The Bosnian- Herzegovinian Film Festival (BHFF) announced the film lineup for its eleventh annual event. A total of 16 films will screen May 1-3, 2014, at Tribeca Cinemas in New York City. They include four feature films, five short films, and seven documentaries.
The films screening at the 2014 BHFF were carefully selected from 33 submissions from 10 countries including Bosnia-Herzegovina, Serbia, Croatia, the Netherlands, Finland, the United Kingdom, France, Italy, the United States, and Canada.
The Eleventh Annual BHFF will show yet another masterwork by Danis Tanović. Last year, his short fiction film “Baggage” (“Prtljag”) won the Golden Apple award for Best Short Film. This year, the festival will screen Tanović’s film titled “An Episode in the Life of An Iron Picker”(“Epizoda u životu berača željeza”). The film centers around a Roma family in central Bosnia-Herzegovina, whose harrowing odyssey of survival provides a damning critique of the social conditions that trap them. It will screen during Closing Night of the Festival.
In addition to Tanović’s, three other feature films will be screened at this year’s Festival: Srđan Golubović’s “Circles” (“
“Circles” (“Krugovi”) starts off in the grips of the Bosnian war in 1993, when Serbian soldier Marko witnesses his three comrades brutally attacking Haris, a Muslim civilian. Marko interferes and saves Haris’ life, but is consequently killed by his infuriated fellow soldiers. In 2008, years after the war’s conclusion, the effects of the conflict still loudly resonate as Marko’s family and friends are faced with the choice between forgiveness and revenge.
In “A Stranger” (“Obrana i zaštita”), the death of an old friend plunges Slavko into a dilemma. He is unsure whether he, a Croat, should attend the funeral in the Muslim part of Mostar. On the one hand, he feels like it’s his duty; on the other, he fears a hostile reaction from his own community. This psychological study is based on the fact that nearly two decades after the war, Mostar is still divided.
“With Mom” (“Sa mamom”) tells the story of Berina, a young artist who struggles to come to terms with her mother’s terminal illness and the deterioration of family bonds, while also exploring her awakening sexuality. Lončarević’s powerful coming-of-age story examines the sharpened dynamics of a family in crisis.
Three short films, “May 31st” (“Trideset i prvi maj”), “Bosnia in Our Hearts” (“Bosnien i våra hjärtan”), and “Shunt” (“Fasunga”), will premiere internationally at the 2014 BHFF.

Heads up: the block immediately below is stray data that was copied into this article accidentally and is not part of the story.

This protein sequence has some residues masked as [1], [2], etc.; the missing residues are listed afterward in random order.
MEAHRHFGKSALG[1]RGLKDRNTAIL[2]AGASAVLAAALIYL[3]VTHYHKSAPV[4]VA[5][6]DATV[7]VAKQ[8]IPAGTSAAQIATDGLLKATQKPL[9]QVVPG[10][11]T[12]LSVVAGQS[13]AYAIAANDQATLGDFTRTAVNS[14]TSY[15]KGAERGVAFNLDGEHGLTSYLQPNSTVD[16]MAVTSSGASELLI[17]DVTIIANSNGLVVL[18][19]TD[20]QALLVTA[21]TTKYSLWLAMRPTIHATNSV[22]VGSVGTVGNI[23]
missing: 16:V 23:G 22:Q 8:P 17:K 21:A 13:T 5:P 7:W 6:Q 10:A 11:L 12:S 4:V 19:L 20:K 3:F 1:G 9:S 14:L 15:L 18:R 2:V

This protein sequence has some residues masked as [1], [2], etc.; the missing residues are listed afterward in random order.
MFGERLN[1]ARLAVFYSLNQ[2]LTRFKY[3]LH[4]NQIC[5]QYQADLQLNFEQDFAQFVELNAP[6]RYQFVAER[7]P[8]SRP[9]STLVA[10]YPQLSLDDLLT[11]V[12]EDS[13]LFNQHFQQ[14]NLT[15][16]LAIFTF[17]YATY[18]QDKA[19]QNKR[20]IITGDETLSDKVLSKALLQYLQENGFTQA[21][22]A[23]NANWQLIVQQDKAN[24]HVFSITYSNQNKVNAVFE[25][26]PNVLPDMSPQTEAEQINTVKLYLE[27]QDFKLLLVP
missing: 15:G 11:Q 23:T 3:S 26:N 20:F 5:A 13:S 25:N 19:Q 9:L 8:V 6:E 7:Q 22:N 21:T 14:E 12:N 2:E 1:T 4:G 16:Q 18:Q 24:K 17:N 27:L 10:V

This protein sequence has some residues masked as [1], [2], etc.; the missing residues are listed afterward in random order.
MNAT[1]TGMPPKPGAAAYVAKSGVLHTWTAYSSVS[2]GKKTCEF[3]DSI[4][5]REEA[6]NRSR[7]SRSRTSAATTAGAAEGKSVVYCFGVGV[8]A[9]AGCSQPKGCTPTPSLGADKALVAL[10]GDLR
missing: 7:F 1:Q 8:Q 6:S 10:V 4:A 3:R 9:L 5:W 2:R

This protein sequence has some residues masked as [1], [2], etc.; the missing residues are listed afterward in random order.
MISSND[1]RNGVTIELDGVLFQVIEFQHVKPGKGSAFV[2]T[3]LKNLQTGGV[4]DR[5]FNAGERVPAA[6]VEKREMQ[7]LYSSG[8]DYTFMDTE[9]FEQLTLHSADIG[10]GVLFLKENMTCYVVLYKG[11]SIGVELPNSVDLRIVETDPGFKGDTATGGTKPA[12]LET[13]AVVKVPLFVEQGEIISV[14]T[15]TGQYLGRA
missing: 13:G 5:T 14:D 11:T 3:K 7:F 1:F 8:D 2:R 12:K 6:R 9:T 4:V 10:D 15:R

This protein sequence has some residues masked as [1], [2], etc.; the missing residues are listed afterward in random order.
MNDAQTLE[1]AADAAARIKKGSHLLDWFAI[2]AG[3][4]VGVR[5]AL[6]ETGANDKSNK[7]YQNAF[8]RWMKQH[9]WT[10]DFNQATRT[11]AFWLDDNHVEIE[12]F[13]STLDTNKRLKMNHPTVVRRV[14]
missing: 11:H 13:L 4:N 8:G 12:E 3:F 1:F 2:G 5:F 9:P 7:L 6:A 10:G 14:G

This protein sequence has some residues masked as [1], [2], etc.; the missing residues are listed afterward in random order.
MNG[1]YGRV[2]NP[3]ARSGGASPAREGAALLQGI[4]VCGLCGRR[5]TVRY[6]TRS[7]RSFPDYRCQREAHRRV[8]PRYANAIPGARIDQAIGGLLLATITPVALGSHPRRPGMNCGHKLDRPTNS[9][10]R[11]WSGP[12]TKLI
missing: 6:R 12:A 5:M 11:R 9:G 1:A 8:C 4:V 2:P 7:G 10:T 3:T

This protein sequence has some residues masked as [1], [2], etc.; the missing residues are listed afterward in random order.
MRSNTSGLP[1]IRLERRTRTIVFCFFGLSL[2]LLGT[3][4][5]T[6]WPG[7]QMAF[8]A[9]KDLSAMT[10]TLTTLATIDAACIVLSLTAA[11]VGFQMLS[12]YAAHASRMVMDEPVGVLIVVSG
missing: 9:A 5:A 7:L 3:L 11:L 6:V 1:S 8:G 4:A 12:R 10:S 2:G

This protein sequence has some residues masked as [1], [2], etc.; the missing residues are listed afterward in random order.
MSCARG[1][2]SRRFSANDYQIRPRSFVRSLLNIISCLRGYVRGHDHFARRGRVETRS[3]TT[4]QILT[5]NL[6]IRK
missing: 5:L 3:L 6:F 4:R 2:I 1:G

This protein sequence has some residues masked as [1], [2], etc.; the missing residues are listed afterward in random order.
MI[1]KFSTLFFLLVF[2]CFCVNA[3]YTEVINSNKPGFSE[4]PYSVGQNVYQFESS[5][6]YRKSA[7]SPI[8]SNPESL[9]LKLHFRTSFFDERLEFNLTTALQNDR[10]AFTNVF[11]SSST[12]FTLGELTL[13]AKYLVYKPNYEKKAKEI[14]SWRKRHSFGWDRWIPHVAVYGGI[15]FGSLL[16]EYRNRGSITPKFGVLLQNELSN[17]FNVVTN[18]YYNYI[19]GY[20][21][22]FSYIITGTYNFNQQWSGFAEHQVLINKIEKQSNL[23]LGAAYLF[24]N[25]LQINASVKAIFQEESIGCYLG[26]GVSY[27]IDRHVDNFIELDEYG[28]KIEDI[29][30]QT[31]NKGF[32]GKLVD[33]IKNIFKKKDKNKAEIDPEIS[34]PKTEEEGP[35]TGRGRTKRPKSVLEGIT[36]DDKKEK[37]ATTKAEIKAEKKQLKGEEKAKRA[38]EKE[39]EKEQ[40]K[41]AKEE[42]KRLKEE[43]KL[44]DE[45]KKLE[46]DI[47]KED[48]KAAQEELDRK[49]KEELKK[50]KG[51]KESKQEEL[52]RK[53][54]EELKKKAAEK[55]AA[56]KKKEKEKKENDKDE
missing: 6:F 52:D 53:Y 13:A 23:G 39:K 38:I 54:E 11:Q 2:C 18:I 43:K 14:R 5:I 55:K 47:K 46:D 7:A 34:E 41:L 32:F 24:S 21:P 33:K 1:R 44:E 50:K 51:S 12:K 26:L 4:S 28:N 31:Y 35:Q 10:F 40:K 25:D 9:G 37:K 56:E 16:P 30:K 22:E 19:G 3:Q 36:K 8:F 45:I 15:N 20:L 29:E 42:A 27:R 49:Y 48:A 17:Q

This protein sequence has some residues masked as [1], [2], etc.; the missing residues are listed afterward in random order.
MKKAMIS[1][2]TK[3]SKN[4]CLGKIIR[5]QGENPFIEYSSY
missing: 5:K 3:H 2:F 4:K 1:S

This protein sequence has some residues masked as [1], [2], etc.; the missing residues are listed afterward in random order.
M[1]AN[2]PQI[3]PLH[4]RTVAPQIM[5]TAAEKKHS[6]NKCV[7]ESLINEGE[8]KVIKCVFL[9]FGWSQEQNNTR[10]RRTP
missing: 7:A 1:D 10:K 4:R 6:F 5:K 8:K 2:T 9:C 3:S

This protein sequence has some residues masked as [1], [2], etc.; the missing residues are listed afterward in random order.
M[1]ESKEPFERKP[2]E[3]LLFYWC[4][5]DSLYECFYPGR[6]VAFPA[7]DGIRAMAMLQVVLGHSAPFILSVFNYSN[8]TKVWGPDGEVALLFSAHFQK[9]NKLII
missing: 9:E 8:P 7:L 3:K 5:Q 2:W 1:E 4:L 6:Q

Mirza Ajnadžić’s “May 31st” (“Trideset i prvi maj”) documents the White Armband Initiative, a controversial commemoration for non- Serb war victims in Prijedor, Bosnia-Herzegovina.
In Sixten Björkstrand’s “Bosnia in Our Hearts” (“Bosnien i våra hjärtan”), three Bosnians from Finland travel to Lithuania to witness the last and crucial qualifying game for the FIFA World Cup in Brazil.
“Shunt” (“Fasunga”), directed by Zoran Ćatić, is a brief analysis of historical and socio-political transitions that constantly challenge the permanence of memories.
“Tales from a Forgotten City” will premiere in the U.S. at this year’s Festival. Directed by Amir Grabus, this short documentary is an ode to the beautiful memories of Mostar as it once used to be. It follows the ambitions of music producer Dragi Šestić and his musical ensemble, Mostar Sevdah Reunion.
Having its New York premiere at the 11th Annual BHFF is Chris Leslie’s and Oggi Tomic’s “Finding Family” (“U potrazi za porodicom”), an unforgiving documentary about one orphan’s extraordinary journey back to Bosnia twenty years after being abandoned in the midst of the siege of Sarajevo. The film has just won Best New Work and Best Factual awards at the British Academy Scotland New Talent Awards 2014. A Q&A session with Leslie will take place during Closing Night of the Festival at 8:00 PMin The Varick Room.
Other films included in the selection are:
Nedžad Begović’s “Beško,” about a modern guy who belongs to the new generation of “Walters” in Sarajevo;
Mirna Dizdarević’s “Vita Mulier,” a short documentary about two ballerinas struggling to survive in a city that does not value their art;
Una Kreso’s “A Wound That Is Hidden” (“Rana koja se krije”), about a young woman who fled the Bosnian war with her family and returns to Sarajevo to discover her roots;
Damir Bašić’s “Just to take a look” (“Samo da pogledam”), a 60- second social commentary on the daily life of an ordinary citizen in Bosnia-Herzegovina;
“Trnopolje, A Forgotten Summer” (“Trnopolje, jedno zaboravljeno ljeto”), directed by Zabou Cârrière, Taina Tervonen and Jean-Baptiste Delpias, about survivors of the concentration camp in Trnopolje, Bosnia-Herzegovina;
Ado Hasanović’s “Mum” (“Mama”), a cautionary tale about starting over;
Amela Ćuhura’s “We Survived” (“Nek je živa glava”), a short fiction film about a former POW who returns to Sarajevo to find his family.
Films selected to screen at the 11th Annual BHFF are eligible to win a number of honors including the Golden Apple audience and jury awards.
In 2014, the BHFF Jury consists of L.A.-based author, filmmaker and photographer Harun Mehmedinović; internationally acclaimed artist Nebojša Šerić-Shoba; and Brooklyn-based filmmaker and multimedia artist Amir Husak. They will award the following honors to the most outstanding films: BHFF 2014 Jury Award for Best Documentary Film; BHFF 2014 Jury Award for Best Short or Animated Film and BHFF 2014 Jury Award for Best Feature Film. Films eligible for the Jury Award are all those screened at the BHFF 2014 that were produced in 2012, 2013 and 2014.